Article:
The Federal Open Market Committee met this week and raised the Fed funds rate by 0.25%. Here is a summary of their statement and some interpretation of what the Fed statement means.
Randolf Westlund's (Chief Investment Officer, CRBT) summary of the Fed's commentary and rate increase:
Not much change from previous meeting. Fed funds rate increased to 5.25%-5.50%. Repeated items of note: 1 – job gains robust; 2 – unemployment rate remains low; 3 – inflation remains elevated; 4 – banking system sound and resilient; 5 – tighter credit conditions’ likely effects uncertain. Statement also notes economic activity has improved from modest to moderate. Unanimous vote. Balance sheet reduction plan continues.
There is no new Summary of Economic Projections (SEP) with this meeting. Even so the Fed seeks to “keep the main thing the main thing” and that main thing is to quell inflation. Thus, the core message remains inflation is too high and the lean still looks to be toward rate increase(s). Prior to the Fed meeting, markets had coalesced around a .25% rate increase, and market rates have been fitfully sliding back up toward the levels reached just ahead of the regional bank debacle in mid-March. Futures now indicate no cuts until Spring 2024, more or less in keeping with the interpretation of the last SEP and dot-plot (higher highs followed by higher lows?).
The Press Conference did not really uncover any new information, as repeated tries to ask the same questions in different words (how much more, in what manner, and when will you stop) elicited the same answer – depends on the totality of the data, we will be watching, one meeting at a time. Mr. Powell indicated that the fed funds rate is seen as restrictive. While policy has not been restrictive enough for long enough to ensure the desired inflation progress, it is good to see progress. While the Fed staff projections have a noticeable slowing but no longer a recession, Mr. Powell is not ready to use the word optimism, but said that there is a path to getting inflation back to 2 percent without a sharp downturn and large losses of employment, and that the Committee is completely unified behind that inflation focus, which will benefit workers and families, today and also in the future. He repeatedly reminded all that more jobs and income and economic growth is good news. When asked if better economic news posed a problem, he repeated his core message: depends on the totality of the data, we will be watching, one meeting at a time, until we see inflation on a sustained slower path.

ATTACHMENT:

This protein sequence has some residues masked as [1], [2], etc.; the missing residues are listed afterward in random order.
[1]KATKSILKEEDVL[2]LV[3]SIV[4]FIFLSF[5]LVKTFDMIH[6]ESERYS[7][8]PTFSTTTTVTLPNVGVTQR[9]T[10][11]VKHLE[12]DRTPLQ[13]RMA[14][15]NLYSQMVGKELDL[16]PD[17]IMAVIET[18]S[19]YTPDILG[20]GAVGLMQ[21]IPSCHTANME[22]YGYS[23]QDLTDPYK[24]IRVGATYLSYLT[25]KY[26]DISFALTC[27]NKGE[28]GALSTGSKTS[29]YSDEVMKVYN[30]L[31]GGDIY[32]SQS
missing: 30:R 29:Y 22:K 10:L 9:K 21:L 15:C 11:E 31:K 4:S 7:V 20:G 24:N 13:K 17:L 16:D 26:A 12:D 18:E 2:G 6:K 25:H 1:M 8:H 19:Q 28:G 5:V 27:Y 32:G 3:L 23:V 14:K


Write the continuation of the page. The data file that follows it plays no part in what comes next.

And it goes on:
As the economy continues to perform better than expected, the “recession is inevitable” voices remain. Happily, consumer surveys have recently shown sudden upward shifts that belie the “going to get worse” narrative, as activity continues to confirm that better sentiment. Further, economist surveys have marginally lowered the recession probability and slightly increased the trudging pace in forecasts. As always, when you hear the phrase slow growth, do you focus on slow, or on growth? I continue to believe that the core economic fundamentals are better founded than portrayed/feared by many as we continue to recover from the incredible experience of pandemic shutdowns and re-openings. Meanwhile, volatile equity markets led by technology-oriented companies have continued the upward tilt in recent weeks. All investors and observers will be attuned to upcoming second-quarter corporate earnings reports and expectations for the second half. Could companies perform better than expected even as the economy trudges along? Yes. The multi-year duress for many companies has prompted an intense focus that has prepared businesses for the benefits of ongoing economic expansion. Comparatively, fixed income investors may be locked into these levels of rates for some time, receiving more current portfolio income and a chance to extend maturity to lock in a better run rate than has been available in years. That higher income will help offset some of the price decline that could come if rates rise further.